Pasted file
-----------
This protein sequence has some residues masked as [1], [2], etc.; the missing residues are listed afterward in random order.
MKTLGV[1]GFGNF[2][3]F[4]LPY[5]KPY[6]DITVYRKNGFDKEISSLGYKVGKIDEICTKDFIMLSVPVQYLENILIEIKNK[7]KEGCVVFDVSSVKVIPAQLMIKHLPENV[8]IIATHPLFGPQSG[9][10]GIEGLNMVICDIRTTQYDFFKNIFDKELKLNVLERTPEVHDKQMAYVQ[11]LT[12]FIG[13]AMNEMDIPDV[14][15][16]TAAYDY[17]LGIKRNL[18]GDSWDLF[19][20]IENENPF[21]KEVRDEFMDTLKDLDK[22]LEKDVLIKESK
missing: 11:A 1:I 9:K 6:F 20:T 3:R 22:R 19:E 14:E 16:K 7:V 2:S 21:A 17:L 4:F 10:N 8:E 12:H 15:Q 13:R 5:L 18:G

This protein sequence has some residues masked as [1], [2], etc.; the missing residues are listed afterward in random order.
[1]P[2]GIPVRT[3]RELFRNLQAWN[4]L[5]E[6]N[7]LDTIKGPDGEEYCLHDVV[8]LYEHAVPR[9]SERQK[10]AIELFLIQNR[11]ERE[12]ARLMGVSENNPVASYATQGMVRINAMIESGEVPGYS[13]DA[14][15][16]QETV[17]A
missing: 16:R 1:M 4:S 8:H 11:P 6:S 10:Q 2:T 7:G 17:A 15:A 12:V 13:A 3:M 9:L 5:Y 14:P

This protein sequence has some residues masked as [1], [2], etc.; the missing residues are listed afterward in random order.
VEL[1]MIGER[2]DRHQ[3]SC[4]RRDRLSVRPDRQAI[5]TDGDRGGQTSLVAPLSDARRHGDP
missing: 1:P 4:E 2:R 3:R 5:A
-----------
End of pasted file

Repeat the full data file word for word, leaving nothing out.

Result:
This protein sequence has some residues masked as [1], [2], etc.; the missing residues are listed afterward in random order.
MKTLGV[1]GFGNF[2][3]F[4]LPY[5]KPY[6]DITVYRKNGFDKEISSLGYKVGKIDEICTKDFIMLSVPVQYLENILIEIKNK[7]KEGCVVFDVSSVKVIPAQLMIKHLPENV[8]IIATHPLFGPQSG[9][10]GIEGLNMVICDIRTTQYDFFKNIFDKELKLNVLERTPEVHDKQMAYVQ[11]LT[12]FIG[13]AMNEMDIPDV[14][15][16]TAAYDY[17]LGIKRNL[18]GDSWDLF[19][20]IENENPF[21]KEVRDEFMDTLKDLDK[22]LEKDVLIKESK
missing: 11:A 1:I 9:K 6:F 20:T 3:R 22:R 19:E 14:E 16:K 7:V 2:S 21:A 17:L 4:F 10:N 8:E 12:H 15:Q 13:R 5:L 18:G

This protein sequence has some residues masked as [1], [2], etc.; the missing residues are listed afterward in random order.
[1]P[2]GIPVRT[3]RELFRNLQAWN[4]L[5]E[6]N[7]LDTIKGPDGEEYCLHDVV[8]LYEHAVPR[9]SERQK[10]AIELFLIQNR[11]ERE[12]ARLMGVSENNPVASYATQGMVRINAMIESGEVPGYS[13]DA[14][15][16]QETV[17]A
missing: 16:R 1:M 4:S 8:H 11:P 6:S 10:Q 2:T 7:G 17:A 15:A 12:V 13:A 3:M 9:L 5:Y 14:P

This protein sequence has some residues masked as [1], [2], etc.; the missing residues are listed afterward in random order.
VEL[1]MIGER[2]DRHQ[3]SC[4]RRDRLSVRPDRQAI[5]TDGDRGGQTSLVAPLSDARRHGDP
missing: 1:P 4:E 2:R 3:R 5:A